Why Get Out of Your Car? – Some Good Reasons

Behind the Wheel: Opportunities for Canadians to drive less, reduce pollution and save money (42 page pdf, Cherise Burda, Katie Laufenberg, Alison Bailie and Graham Haines, Pembina Institute, Oct. 2012)

Today we review a report prepared by the well-respected Pembina Institute which detailed many good ways to both reduce emissions from driving and save money. If all of their suggestions were acted on, the emissions from Canada’s transportation sector would be reduced by 16 million tonnes each year which is equivalent to taking 3.5 million cars off the road.

ghg for transportation

To see Key Quotes and Links to key reports about this post, click HERE

Does New York City’s PlaNYC 2030 Adequately Address Climate Change Issues?

An Assessment Framework for Cities Coping with Climate Change: The Case of New York City and its PlaNYC 2030 (22 page pdf, Yosef Jabareen, Sustainability, Sep. 3, 2014)

Today we review a critique of New York’s much heralded action plan, published in 2005, to address the challenges facing that city from climate change. Using eight evaluating“concepts”, the author praises the city’s approach to physical aspects such as land, water and air and to a lesser extent, the proposed use of renewable energy, but criticizes the lack of public participation in the development and execution of the plan, especially at the local community level in an extremely multi-community and multi-ethnic urban area.

Official seal of New York City

Official seal of New York City (Photo credit: Wikipedia)

To see Key Quotes and Links to key reports about this post, click HERE

Why Does Canada’s Largest City Not Meet National Air Quality Standards?

The impacts of precursor reduction and meteorology on ground-level ozone in the Greater Toronto Area (11 page pdf, S. C. Pugliese, J. G. Murphy, J. A. Geddes, J. M. Wang, Atmospheric Chemistry and Physics, Aug. 22, 2014)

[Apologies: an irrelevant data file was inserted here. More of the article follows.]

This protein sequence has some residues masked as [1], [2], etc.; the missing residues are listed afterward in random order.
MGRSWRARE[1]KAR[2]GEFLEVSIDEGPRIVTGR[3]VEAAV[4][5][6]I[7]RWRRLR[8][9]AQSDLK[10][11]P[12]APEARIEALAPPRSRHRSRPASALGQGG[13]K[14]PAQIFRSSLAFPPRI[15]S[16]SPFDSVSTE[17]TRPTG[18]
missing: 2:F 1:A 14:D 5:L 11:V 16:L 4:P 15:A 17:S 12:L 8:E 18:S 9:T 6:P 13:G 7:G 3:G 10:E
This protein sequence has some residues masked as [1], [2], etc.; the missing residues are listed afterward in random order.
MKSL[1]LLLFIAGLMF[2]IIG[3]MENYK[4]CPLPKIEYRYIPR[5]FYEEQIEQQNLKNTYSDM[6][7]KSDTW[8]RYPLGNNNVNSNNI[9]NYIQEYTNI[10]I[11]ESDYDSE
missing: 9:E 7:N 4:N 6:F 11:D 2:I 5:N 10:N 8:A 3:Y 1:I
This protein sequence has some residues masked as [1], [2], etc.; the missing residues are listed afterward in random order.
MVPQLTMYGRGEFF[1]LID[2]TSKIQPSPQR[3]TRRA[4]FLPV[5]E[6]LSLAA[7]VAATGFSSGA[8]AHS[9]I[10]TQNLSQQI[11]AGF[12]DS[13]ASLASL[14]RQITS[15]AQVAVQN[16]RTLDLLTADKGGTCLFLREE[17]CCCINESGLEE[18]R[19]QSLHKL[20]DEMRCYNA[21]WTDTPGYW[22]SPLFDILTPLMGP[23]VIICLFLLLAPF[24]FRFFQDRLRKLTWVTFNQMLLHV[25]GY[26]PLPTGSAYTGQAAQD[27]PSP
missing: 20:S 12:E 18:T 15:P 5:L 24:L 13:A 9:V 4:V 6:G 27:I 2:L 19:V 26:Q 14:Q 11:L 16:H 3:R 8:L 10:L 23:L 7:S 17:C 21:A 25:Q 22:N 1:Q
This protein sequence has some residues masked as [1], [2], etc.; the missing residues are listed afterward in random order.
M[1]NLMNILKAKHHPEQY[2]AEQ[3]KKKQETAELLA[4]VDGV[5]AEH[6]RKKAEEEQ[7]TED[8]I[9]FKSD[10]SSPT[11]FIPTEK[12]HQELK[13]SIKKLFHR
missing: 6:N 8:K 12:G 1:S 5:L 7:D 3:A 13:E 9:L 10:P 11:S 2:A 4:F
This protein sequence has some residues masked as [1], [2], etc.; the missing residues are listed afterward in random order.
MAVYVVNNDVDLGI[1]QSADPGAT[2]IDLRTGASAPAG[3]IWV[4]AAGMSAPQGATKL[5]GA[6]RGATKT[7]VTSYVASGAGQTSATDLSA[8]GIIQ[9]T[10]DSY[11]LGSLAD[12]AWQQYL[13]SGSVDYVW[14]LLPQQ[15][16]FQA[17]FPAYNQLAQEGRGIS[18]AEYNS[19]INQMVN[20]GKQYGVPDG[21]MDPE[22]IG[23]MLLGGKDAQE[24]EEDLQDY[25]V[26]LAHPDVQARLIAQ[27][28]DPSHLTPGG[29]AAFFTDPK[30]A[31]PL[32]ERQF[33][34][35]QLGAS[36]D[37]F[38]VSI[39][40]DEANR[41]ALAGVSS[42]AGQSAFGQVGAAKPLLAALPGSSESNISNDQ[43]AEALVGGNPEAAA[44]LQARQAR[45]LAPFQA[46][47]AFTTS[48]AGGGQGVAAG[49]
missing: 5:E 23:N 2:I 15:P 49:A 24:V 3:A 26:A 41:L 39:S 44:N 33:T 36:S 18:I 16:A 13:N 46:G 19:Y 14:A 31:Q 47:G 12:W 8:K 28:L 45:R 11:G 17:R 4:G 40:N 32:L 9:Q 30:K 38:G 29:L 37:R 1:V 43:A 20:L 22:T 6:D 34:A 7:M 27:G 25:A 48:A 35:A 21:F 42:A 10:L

Also discussed here: Despite significant reduction in smog-producing toxins, the Greater Toronto Area still violates Canada’s standards for ozone air pollution (Kim Luke, Science Daily, Aug. 22, 2014)
Today we review recent measurements of pollutants included in the Canada Wide Air Quality Standards as they apply to the City of Toronto which has the largest population (of people as well as pollution emitting vehicles) and urban area of all cities in Canada. Resultrs indicate that despite a reduction in emissions of NO2 and PM2.5 of 27 to 50% over the last 4 years, Ozone (O3) exceeded the standards in 2012 at all eight monitoring stations. The authors speculate that this was due to the meteorology of that year which showed a large number of sunny days and light winds which contributed to the production of O3 (from NO2 emissions 63% of which come from from vehicles and O2). They also recommend that volatile organic compounds (VOCs) be included in the standards.

ozone days-toronto

To see Key Quotes and Links to key reports about this post, click HERE

How is Urban Sprawl Linked to Greenhouse Gas Emissions?

Changing Urban Form and Transport CO2 Emissions: An Empirical Analysis of Beijing, China (22 page pdf, Yunjing Wang, Yoshitsugu Hayashi, Jin Chen and Qiang Li, Sustainability, Jul. 22, 2014)
Today we review an assessment of commuting emissions for China’s capital city, Beijing which has undergone large increase in population as well as in size of its suburban areas which has contributed to a four-fold increase in emissions. The journal article attributes the increase in emissions to commuting distance and the shift toward the use of cars which in turn is related to the distance between workplace and home which is a function of urban form. Solutions to achieve sustainable transportation include planned development of housing which would shorten the commuting as well as a greater priority for metro subways over roads for cars.

commuting co2 china

To see Key Quotes and Links to key reports about this post, click HERE

 

 

How Bad is the Air Quality from LNG facilities at Kitimat, the end of the KeyStone XL pipeline?

Kitimat Airshed Emissions Effects Assessment(363 page pdf, Julian Aherne, Susan Barnes, Beth Beaudry, Simon Casley, Hui Cheng, Alexander Hall, Anna Henolson, Daniel Krewski, John Laurence, David Marmorek, Carol Murray, Greg Paoli, Shaun Watmough, prepared by ESSA Technologies Ltd. for British Columbia Ministry of Environment, Apr. 25, 2014)